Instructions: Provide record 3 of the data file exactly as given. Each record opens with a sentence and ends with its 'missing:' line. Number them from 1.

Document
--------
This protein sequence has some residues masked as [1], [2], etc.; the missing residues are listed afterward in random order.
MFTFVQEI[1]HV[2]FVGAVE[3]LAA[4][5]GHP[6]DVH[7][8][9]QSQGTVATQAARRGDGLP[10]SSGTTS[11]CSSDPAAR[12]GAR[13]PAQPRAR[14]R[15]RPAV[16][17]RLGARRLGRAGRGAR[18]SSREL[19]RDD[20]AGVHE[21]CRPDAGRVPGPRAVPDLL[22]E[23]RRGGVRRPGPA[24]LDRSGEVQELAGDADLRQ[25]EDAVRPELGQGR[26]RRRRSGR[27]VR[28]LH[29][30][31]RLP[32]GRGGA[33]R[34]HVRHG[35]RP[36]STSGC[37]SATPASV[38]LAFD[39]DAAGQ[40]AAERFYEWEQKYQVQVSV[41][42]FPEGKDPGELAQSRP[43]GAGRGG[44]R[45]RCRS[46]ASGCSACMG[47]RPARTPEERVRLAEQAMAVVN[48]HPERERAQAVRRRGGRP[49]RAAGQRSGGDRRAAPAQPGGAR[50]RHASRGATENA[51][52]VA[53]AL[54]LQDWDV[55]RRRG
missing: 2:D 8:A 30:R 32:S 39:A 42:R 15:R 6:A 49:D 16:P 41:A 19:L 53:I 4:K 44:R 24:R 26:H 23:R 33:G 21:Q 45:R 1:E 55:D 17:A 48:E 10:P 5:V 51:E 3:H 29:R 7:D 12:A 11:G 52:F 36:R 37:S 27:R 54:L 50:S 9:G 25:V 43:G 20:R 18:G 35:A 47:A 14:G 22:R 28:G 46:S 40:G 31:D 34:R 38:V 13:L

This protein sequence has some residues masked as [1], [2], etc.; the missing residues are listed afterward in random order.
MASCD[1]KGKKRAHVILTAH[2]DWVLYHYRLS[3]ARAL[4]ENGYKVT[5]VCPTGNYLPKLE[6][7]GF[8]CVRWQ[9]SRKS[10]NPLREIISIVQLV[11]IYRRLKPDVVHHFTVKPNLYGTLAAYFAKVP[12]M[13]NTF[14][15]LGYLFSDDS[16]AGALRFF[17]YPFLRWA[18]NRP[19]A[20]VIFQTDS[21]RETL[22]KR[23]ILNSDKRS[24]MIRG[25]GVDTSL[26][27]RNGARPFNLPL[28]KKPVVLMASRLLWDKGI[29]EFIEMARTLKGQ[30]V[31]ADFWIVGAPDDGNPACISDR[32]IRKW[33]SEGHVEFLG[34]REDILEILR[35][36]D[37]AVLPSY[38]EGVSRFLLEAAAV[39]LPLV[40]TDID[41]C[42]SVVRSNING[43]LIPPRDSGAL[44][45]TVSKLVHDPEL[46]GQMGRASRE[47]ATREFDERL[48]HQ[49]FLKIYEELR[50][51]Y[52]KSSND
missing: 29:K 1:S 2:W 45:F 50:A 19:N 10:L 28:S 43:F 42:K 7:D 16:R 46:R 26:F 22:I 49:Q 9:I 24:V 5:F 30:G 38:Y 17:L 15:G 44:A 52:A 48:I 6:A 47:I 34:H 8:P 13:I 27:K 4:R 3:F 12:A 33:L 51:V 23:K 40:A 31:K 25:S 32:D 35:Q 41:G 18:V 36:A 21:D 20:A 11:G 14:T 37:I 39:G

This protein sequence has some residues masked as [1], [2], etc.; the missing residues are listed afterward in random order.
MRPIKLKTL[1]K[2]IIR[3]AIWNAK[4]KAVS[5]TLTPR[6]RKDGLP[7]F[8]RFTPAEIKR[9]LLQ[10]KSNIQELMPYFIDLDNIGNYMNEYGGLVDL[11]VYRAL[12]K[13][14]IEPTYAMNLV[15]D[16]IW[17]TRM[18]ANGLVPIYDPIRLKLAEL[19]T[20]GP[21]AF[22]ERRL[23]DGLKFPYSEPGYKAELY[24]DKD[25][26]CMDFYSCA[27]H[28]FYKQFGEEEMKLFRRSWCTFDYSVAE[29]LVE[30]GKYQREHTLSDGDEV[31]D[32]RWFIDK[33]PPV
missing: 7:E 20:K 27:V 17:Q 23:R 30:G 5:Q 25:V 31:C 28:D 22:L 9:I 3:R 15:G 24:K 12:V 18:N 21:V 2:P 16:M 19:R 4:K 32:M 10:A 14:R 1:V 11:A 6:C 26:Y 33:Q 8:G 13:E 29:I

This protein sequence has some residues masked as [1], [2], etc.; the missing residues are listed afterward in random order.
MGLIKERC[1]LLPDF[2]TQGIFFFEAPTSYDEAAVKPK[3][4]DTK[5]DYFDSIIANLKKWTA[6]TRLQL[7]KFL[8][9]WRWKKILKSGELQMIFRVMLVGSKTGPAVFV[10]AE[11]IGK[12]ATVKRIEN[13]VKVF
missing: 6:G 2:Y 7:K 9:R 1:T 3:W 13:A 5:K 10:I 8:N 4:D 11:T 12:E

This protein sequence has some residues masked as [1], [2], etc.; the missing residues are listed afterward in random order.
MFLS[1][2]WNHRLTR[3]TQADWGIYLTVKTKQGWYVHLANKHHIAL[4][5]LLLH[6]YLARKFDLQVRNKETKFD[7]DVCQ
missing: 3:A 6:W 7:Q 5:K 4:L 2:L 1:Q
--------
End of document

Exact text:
This protein sequence has some residues masked as [1], [2], etc.; the missing residues are listed afterward in random order.
MRPIKLKTL[1]K[2]IIR[3]AIWNAK[4]KAVS[5]TLTPR[6]RKDGLP[7]F[8]RFTPAEIKR[9]LLQ[10]KSNIQELMPYFIDLDNIGNYMNEYGGLVDL[11]VYRAL[12]K[13][14]IEPTYAMNLV[15]D[16]IW[17]TRM[18]ANGLVPIYDPIRLKLAEL[19]T[20]GP[21]AF[22]ERRL[23]DGLKFPYSEPGYKAELY[24]DKD[25][26]CMDFYSCA[27]H[28]FYKQFGEEEMKLFRRSWCTFDYSVAE[29]LVE[30]GKYQREHTLSDGDEV[31]D[32]RWFIDK[33]PPV
missing: 7:E 20:K 27:V 17:Q 23:R 30:G 5:Q 25:V 31:C 28:D 22:L 9:I 3:R 15:G 24:K 12:V 18:N 21:V 2:P 16:M 19:R 4:K 32:M 10:A 14:R 1:V 11:A 6:C 26:Y 33:Q 8:G 13:E 29:I